Aim: Paramedics received training in point-of-care ultrasound (POCUS) to assess for cardiac contractility during management of medical out-of-hospital cardiac arrest (OHCA). The primary outcome was the percentage of adequate POCUS video acquisition and accurate video interpretation during OHCA resuscitations. Secondary outcomes included POCUS impact on patient management and resuscitation protocol adherence.
Methods: A prospective, observational cohort study of paramedics was performed following a four-hour training session, which included a didactic lecture and hands-on POCUS instruction. The Prehospital Echocardiogram in Cardiac Arrest (PECA) protocol was developed and integrated into the resuscitation algorithm for medical non-shockable OHCA. The ultrasound (US) images were reviewed by a single POCUS expert investigator to determine the adequacy of the POCUS video acquisition and accuracy of the video interpretation. Change in patient management and resuscitation protocol adherence data, including end-tidal carbon dioxide (EtCO2) monitoring following advanced airway placement, adrenaline administration, and compression pauses under ten seconds, were queried from the prehospital electronic health record (EHR).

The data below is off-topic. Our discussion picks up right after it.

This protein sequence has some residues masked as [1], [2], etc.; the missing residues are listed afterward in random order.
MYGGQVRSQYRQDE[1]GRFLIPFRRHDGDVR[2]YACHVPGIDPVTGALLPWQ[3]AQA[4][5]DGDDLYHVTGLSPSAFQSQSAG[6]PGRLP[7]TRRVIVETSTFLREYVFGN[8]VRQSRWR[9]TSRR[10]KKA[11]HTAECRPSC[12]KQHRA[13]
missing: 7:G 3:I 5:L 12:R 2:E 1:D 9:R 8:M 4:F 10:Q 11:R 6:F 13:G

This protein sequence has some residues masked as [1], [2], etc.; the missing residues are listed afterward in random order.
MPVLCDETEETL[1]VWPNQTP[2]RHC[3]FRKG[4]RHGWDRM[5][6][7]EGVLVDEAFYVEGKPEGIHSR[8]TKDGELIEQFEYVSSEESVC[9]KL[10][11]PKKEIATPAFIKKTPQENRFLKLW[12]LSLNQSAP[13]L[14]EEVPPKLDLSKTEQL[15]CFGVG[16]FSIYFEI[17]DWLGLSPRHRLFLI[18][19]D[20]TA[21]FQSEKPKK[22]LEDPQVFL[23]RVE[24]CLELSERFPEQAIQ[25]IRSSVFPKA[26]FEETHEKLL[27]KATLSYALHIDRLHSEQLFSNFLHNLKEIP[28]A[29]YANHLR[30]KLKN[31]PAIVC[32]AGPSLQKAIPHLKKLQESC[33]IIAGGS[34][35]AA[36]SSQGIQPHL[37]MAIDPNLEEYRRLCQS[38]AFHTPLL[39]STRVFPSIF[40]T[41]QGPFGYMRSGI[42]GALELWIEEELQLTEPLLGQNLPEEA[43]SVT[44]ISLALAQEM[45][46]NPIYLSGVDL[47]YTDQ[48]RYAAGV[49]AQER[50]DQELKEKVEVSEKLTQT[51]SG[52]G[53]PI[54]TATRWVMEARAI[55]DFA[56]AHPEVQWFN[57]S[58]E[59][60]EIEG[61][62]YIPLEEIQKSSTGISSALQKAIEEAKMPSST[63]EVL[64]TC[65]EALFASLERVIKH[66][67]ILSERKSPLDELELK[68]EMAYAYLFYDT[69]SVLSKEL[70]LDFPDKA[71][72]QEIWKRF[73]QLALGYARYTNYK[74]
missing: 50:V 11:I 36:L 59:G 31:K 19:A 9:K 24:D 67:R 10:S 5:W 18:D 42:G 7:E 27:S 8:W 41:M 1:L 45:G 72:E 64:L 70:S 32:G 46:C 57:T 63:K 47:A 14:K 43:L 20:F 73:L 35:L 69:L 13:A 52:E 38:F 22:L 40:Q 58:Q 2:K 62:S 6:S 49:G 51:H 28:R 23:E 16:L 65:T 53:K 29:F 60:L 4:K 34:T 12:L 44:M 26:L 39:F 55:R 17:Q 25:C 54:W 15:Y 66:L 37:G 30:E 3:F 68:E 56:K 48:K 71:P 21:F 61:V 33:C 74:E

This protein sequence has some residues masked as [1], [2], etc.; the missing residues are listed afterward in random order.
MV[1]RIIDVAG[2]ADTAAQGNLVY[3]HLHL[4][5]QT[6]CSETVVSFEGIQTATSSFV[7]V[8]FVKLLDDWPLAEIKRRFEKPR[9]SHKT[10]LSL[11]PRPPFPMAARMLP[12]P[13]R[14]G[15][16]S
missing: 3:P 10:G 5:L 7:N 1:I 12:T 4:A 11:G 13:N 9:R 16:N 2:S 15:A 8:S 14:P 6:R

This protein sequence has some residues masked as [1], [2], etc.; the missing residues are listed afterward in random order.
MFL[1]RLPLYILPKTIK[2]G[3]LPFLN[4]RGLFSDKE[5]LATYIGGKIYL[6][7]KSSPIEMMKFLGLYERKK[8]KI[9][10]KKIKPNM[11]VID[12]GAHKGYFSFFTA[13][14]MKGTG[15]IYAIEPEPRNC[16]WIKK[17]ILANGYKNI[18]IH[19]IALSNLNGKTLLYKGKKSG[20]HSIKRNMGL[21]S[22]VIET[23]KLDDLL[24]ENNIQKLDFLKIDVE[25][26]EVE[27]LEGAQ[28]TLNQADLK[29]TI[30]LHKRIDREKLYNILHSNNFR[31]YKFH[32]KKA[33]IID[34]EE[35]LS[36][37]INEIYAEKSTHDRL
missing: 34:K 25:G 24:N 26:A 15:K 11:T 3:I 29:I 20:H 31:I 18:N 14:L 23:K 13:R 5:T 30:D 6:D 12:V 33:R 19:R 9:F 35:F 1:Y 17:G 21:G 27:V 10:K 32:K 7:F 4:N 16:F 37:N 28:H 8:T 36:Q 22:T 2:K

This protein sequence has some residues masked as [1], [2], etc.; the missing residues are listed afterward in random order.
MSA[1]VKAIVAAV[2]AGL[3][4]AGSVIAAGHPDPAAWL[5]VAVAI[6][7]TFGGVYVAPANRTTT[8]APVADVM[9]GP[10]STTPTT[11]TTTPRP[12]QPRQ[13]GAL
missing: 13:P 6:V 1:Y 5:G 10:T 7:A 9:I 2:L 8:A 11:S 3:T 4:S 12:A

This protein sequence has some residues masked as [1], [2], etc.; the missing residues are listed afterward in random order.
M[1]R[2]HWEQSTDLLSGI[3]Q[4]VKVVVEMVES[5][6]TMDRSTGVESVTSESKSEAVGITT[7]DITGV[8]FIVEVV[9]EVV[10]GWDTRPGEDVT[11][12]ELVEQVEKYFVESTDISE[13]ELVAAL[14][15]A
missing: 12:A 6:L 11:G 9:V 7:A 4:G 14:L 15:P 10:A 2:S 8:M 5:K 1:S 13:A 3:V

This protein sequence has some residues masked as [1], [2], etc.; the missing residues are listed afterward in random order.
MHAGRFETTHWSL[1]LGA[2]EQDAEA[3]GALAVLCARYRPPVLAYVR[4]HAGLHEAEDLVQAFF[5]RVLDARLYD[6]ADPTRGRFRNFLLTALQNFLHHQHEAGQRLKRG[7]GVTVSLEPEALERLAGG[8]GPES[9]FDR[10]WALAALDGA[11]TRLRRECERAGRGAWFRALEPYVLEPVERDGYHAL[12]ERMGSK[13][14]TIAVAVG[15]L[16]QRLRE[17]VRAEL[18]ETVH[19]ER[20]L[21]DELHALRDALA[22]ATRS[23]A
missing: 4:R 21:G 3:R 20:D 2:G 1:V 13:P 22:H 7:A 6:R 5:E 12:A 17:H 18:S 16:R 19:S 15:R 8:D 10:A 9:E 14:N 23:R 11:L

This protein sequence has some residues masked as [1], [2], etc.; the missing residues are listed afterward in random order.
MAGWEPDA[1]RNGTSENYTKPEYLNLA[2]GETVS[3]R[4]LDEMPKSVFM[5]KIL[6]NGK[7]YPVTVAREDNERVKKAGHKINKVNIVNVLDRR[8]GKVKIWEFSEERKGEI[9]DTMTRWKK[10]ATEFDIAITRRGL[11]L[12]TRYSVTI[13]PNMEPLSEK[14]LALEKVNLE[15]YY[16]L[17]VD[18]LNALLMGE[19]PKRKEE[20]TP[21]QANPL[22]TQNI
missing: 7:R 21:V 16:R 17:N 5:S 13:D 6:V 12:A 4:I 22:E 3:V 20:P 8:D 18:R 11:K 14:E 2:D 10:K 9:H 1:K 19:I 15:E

Results: Captured images were deemed adequate in 42/49 (85.7%) scans and paramedic interpretation of sonography was accurate in 43/49 (87.7%) scans. The POCUS results altered patient management in 14/49 (28.6%) cases. Paramedics adhered to EtCO2 monitoring in 36/36 (100.0%) patients with an advanced airway, adrenaline administration for 38/38 (100.0%) patients, and compression pauses under ten seconds for 36/38 (94.7%) patients.
Conclusion: Paramedics were able to accurately obtain and interpret cardiac POCUS videos during medical OHCA while adhering to a resuscitation protocol. These findings suggest that POCUS can be effectively integrated into paramedic protocols for medical OHCA.
Keywords: POCUS; cardiac; paramedic; prehospital; resuscitation.